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Guest Column - October 2010

Sprayparks

What Matters Now in Sprayground Water Treatment

By Del Williams


For hands-on family fun and imaginative heat relief, spray parks are catching on in communities around the world.

But, as the question changes from "Should we construct a spray park?" to "What's the best design for our spray park?" professionals such as landscape architects, parks and recreation managers and aquatic designers are recognizing the need for collaboration.

What's emerging is a focus on better design from concept through operation, maintenance and paying the water bill. Of particular concern are water conservation and safety, with an emphasis on better water treatment system design.

Landscape Architects, Stewards of the Land

Like other proactive landscape architecture firms, Scatliff, Miller and Murray is a proponent of water conservation, which it incorporates into its design vision. Water safety and visual impact, along with practical, budget-oriented implementation round out its spray park goals on appropriate projects.

"As landscape architects, our bias is to stewardship of the land and its resources, including clean water which is getting scarcer," said Bob Somers, an associate landscape architect at Scatliff, Miller and Murray, an award-winning landscape architecture and urban design consulting firm based in Winnipeg, Canada. "Like many communities, as we balance the need for a spray park in a hot summer climate with responsible water use, we're turning from flow-to-drain to recirculation systems."

Along with this, Somers said he expects stronger health and safety standards in the spray parks and interactive fountain markets as they grow and mature. And weaving a complementary sense of design throughout a project is critical as well.

"From a visual design perspective, our goal is to integrate the spray park or fountain into the landscape, to make them a destination whether the water is on or off," Somers said.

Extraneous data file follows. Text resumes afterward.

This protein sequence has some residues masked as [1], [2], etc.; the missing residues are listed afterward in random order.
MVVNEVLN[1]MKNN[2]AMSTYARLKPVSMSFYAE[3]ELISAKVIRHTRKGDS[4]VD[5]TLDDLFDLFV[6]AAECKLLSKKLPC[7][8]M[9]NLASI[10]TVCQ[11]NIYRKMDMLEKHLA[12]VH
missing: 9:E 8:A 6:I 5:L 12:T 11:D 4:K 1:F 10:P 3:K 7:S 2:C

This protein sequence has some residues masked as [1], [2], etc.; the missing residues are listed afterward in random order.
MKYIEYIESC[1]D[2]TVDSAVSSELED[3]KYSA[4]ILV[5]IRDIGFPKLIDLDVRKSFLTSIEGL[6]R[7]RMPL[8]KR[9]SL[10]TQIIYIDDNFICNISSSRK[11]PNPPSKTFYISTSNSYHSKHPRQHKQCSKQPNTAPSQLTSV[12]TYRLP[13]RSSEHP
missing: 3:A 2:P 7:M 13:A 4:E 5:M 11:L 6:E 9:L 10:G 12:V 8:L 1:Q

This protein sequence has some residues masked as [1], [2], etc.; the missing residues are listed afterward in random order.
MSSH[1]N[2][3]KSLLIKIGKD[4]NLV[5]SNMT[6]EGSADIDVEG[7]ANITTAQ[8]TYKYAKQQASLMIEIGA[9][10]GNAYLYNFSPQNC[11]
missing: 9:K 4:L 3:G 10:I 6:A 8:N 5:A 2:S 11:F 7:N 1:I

"To ease the design process, having a full range of water source and treatment options available is key," added Somers. "Having technical expertise at hand is necessary as well."

Scatliff, Miller and Murray projects show how its water conservation, health and visual design goals can easily work together. Its Central Park project will create a 5-acre destination playground for an urban Winnipeg community with a 6,500-square-foot spray park, soccer field, sledding hill and other amenities.

To conserve water in the spray park, a combination of high and low-flow spray nozzles will be used, along with a state-of-the-art water treatment, recirculation system.

Sand filtration, chlorine use and ultraviolet treatment to kill bacteria greatly enhance the safety and cleanliness of the recirculated water. While filtration and chlorine are commonly used to sanitize swimming pools, high-intensity, ultraviolet treatment is an even more effective level of protection from potential pathogens in recirculated water.

To integrate the architecture with the landscape, the water treatment system, including a recirculated water cistern, is located in a building basement with no obstructive structures aboveground.

Among the visual attractions of the spray park will be a waterfall cascading off a cement canopy into a wading pool, plus a number of fully interactive spray features.